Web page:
UNA Member Rate: $150 for the first person/$30 for each additional participant
Non-Member Rate: $300 for the first person/$60 for each additional participant
Classroom Training Part 1: Wednesday, October 28, 2020 9:00 am - 3:00 pm
Classroom Training Part 2: Thursday, October 29, 2020 9:00 am - 3:00 pm
Consultations: Wednesday, December 2, 2020 9:00 am - 4:00 pm (Rollover day December 3)
(Lunch will be provided for both classroom training sessions but not the workshop.)
*Consultations provide participants an opportunity for more deeply integrating the concepts and practices covered in the program. We'll schedule each participating organization for a 45-minute consultation on December 2. (If we have more participating organizations than time-slots, we’ll add appointments on December 3.)
4900 South Highland Drive, Suite B
Holladay, UT 84117
(above Mountain America Credit Union)
Nonprofit leaders must be able to measure their organizations' performance to know what their actual impact is, inform decision making and guide organization improvement, properly deploy resources, and build a strong case for receiving funders’ support. This course is designed to provide nonprofit leaders with tools for deciding how to:
- Clarify what their intended impact is and how they will achieve results
- Identify the appropriate metrics to measure agency activities, outputs, and outcomes
- Develop an evaluation plan to use and improve measurement over time
- Develop and deploy data collection, analysis and reporting tools to monitor impacts and communicate results
In order to receive the Outcomes/Evaluations/Results Achievement Badge, the organization must submit the following items to UNA to be reviewed:
A description of what you will measure to assess results and describe how you will use measurement data in practice throughout the organization.
Intended Impact and Theory of Change
Develop a precise, concise articulation of your organization’s desired long- and near-term outcomes and the clients/beneficiaries you intend to serve. In addition, this will include a depiction of the resources, activities, and program elements required to achieve these outcomes.
Key Performance Indicators
The indicators and metrics you will use to track progress against each of the elements in your theory of change.
Provide a copy of a program-specific evaluation plan your organization has developed (or are developing). Be sure it addresses goals, objectives, timing, means of measurement and how the plan is to be communicated to those responsible for it. The plan should include answers to questions similar to the following:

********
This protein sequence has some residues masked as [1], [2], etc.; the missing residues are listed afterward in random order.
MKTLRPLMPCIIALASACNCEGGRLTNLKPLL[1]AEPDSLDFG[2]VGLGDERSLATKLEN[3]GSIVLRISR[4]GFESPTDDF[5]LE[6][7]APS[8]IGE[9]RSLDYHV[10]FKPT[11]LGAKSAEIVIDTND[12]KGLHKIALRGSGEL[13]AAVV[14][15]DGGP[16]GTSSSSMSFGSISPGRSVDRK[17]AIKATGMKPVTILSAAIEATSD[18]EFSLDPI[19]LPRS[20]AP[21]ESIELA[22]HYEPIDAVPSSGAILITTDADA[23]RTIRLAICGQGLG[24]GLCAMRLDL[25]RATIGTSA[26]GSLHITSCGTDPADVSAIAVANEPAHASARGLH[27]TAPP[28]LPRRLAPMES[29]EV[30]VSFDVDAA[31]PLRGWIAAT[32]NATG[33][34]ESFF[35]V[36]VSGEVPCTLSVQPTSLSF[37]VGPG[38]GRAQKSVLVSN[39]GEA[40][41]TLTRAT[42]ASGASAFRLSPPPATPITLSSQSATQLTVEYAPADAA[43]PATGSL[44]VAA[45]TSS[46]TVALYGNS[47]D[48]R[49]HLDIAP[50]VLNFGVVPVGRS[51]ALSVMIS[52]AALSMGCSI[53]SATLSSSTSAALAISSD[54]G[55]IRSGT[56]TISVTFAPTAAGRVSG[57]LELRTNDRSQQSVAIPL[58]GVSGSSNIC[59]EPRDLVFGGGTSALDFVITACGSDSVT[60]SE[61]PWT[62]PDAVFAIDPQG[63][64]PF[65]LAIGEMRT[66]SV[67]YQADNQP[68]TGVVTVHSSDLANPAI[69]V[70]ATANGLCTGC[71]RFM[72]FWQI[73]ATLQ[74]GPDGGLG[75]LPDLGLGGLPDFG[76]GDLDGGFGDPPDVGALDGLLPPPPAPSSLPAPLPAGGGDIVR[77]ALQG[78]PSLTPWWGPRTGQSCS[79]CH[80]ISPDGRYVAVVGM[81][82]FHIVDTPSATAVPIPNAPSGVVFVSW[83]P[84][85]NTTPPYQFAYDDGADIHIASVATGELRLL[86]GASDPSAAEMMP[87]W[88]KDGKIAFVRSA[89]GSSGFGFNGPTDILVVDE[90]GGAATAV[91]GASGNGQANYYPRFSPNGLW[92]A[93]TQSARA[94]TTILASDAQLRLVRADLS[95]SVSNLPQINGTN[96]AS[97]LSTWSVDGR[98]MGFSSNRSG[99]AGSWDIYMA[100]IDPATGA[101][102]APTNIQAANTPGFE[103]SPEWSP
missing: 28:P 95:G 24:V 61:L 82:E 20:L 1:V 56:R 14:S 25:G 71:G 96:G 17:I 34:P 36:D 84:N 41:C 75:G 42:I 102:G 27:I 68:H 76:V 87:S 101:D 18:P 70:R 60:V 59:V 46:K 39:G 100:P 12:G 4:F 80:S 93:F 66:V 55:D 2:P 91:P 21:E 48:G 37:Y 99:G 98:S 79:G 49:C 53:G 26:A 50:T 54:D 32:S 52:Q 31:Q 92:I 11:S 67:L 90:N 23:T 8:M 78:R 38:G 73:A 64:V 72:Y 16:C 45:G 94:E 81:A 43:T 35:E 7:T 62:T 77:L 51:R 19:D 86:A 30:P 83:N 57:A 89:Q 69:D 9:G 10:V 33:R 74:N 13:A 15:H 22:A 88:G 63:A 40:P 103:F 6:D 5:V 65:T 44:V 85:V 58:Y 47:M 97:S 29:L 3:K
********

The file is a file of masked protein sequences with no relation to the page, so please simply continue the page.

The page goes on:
- What do we want to decide or do more effectively as a result of this information?
- Who are the audiences for the information we are gathering?
- What kind of information do we need to gather?
- What sources are available for that information?
- How can it reasonably be collected?
- Who will be responsible for gathering the data?
- Where will the data be stored and analyzed?
- How and to whom will the results be communicated?
- Who will benefit from the information and how will that happen?
Measurement Instruments and Report
Share examples of the data collection instruments (e.g. questionnaires, surveys, interview guides, observation rubric, etc.) you use (or will use) to collect your data. In addition, share at least one example of the standard report you use (or will use) to communicate your analysis and findings to key audiences.
Leadership & Implementation Plan
Develop a description of the roles different leaders and staff will play to ensure measurement is a priority, is sufficiently resourced and used, and informs decisions and improvement. Identify and provide examples of the specific ways in which these activities will occur, including meetings, processes, dashboards, etc. Describe the expected evolution of the measurement plan over the next 2-3 years, including investments, initiatives, and improvements that the organization will pursue.
Please Note:The documentation on the requirements requesting explanation need not be lengthy. Clear, concise statements on how the organization meets the requirement listed are sufficient. In most cases, three or four lines of description should suffice.
Instructor: Jared Lisonbee
Jared Lisonbee holds a Ph. D. in Human Development from Auburn University with dual emphases in early childhood education and research methods. As a research scientist, Jared studied children’s biological stress in preschool settings. He has developed education program evaluations for the states of Alabama and Washington as well as at Weber State University.
Jared is currently the Research Analyst at Utah Community Action where he assesses the effectiveness of the programs and services the agency provides.